Hahndorf Hill evening Gruner Veltliner tasting

Hahndorf Hill Winery cellar door August 2014

 

The 16th August produced a beautiful evening with the chilly winter air kept at bay by the wood fire and the warm company that included all the Hahndorf Hill team members and the wine making team from Lodestone Winery, under the helm of Michael Sykes.

 

 

Below is a summary of the tasting:

Blind Gruner Veltliner tasting at Hahndorf Hill August 2014

Blind Gruner Veltliner tasting at Hahndorf Hill August 2014

Flight 1:
2013 Handcrafted by Geoff Hardy Gruner Veltliner – Adelaide Hills
2014 Hahndorf Hill GRU Gruner Veltliner  – Adelaide Hills
2014 Hahndorf Hill White Mischief Gruner Veltliner – Adelaide Hills

Flight 2:
2013 Hahndorf Hill GRU Gruner Veltliner -Adelaide Hills
2013 Pike & Joyce Gruner Veltliner – Adelaide Hills
2013 Hahndorf Hill GRU 2 Gruner Veltliner -Adelaide Hills

Gruner Veltliner tasting at Hahndorf Hill August 2014

Gruner Veltliner tasting at Hahndorf Hill August 2014

Flight 3:
2012 Tinpot Hut Gruner Veltliner – Marlborough
2012  Hahndorf Hill GRU Gruner Veltliner -Adelaide Hills
2011 Knoll Loibner Gruner Veltliner (Federspiel) – Wachau

Flight 4:
2008 Loimer Gruner Veltliner – Kamptal
2008 Salomon Von Stein Gruner Veltliner Reserve – Kremstal
2007 Loimer Langenlois Spiegel – Kamptal

Wines tasted at Gruner Veltliner tasting Hahndorf Hill August 2014

Wines tasted at Gruner Veltliner tasting Hahndorf Hill August 2014

It was great to see all the New World examples comfortably rubbing shoulders with the Austrian versions and particularly exciting to see how well the aged versions had developed. This age-ability of Gruner is something that the wine authorities in Austria take great pains in marketing to the world and I can fully appreciate why!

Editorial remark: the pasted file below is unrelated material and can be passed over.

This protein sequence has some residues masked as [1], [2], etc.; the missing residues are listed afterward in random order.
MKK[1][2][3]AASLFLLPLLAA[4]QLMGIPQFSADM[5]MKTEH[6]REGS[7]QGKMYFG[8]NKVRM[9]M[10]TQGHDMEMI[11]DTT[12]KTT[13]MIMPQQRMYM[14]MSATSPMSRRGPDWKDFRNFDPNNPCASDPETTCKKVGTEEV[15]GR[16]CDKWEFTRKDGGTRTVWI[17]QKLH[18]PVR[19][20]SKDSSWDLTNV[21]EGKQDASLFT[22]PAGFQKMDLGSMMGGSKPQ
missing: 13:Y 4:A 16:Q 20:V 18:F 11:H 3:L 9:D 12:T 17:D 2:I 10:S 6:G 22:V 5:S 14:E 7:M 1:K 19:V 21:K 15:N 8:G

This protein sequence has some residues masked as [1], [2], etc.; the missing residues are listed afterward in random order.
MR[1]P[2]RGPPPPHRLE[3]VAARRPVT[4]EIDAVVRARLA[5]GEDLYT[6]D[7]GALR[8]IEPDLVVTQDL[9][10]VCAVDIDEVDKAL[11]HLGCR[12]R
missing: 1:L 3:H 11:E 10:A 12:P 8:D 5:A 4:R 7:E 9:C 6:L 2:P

Can’t wait to have an ‘aged’ Hahndorf Hill Gruner – and given that 2015 will be our  sixth vintage of this exciting variety, we should be rewarded soon!

To register for pre-release allocations of our 2014 GRU Gruner Veltliner and for further Gruner information – please go to http://bit.ly/XUJJct

Gruner Veltliner tasting at Hahndorf Hill with Michael Sykes (left)

Gruner Veltliner tasting at Hahndorf Hill with Michael Sykes (left)

 

Posted in Adelaide Hills, Adelaide Hills Gruner Veltliner, Adelaide Hills wine region, Blaufrankisch, cool climate wine, Gruner Veltliner, Gruner Veltliner Australia, Hahndorf, Uncategorized, wine, Zweigelt, Zweigelt Australia | Tagged , , , , , , , , , , , | Leave a comment

Gruner Veltliner vintage 2014

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Hahndorf Hill Winery
  Adelaide Hills

At last the Hahndorf Hill GRU 2014  has been bottled and the palletized cartons are now being rested in our cool, underground cellars for the next 2 months before being released in September.

Hahndorf Hill Gruner in storage

Larry with Hahndorf Hill Gruner Veltliner 2014

As I’m typing, I’m sipping on a chilled glass of the 2014 – and I can tell you it’s going to be a real beauty!

The vintage in summary is as follows:
Vintage 2014 had one of the coldest starts to the season that I can recall over the past 15 years, with extreme frost events throughout November.  I was, in fact, still lighting a fire at home one week before Christmas!

All this chill at the beginning of the growing season resulted in some of the smallest crops on record right across the Adelaide Hills region. As you can imagine, with yields down and quality the only winner, the 2014 wines are going to be in high demand with lean supplies.

The Gruner Veltliner 2014 was hand-harvested during March and, as expected, yields were low – but the grapes were great!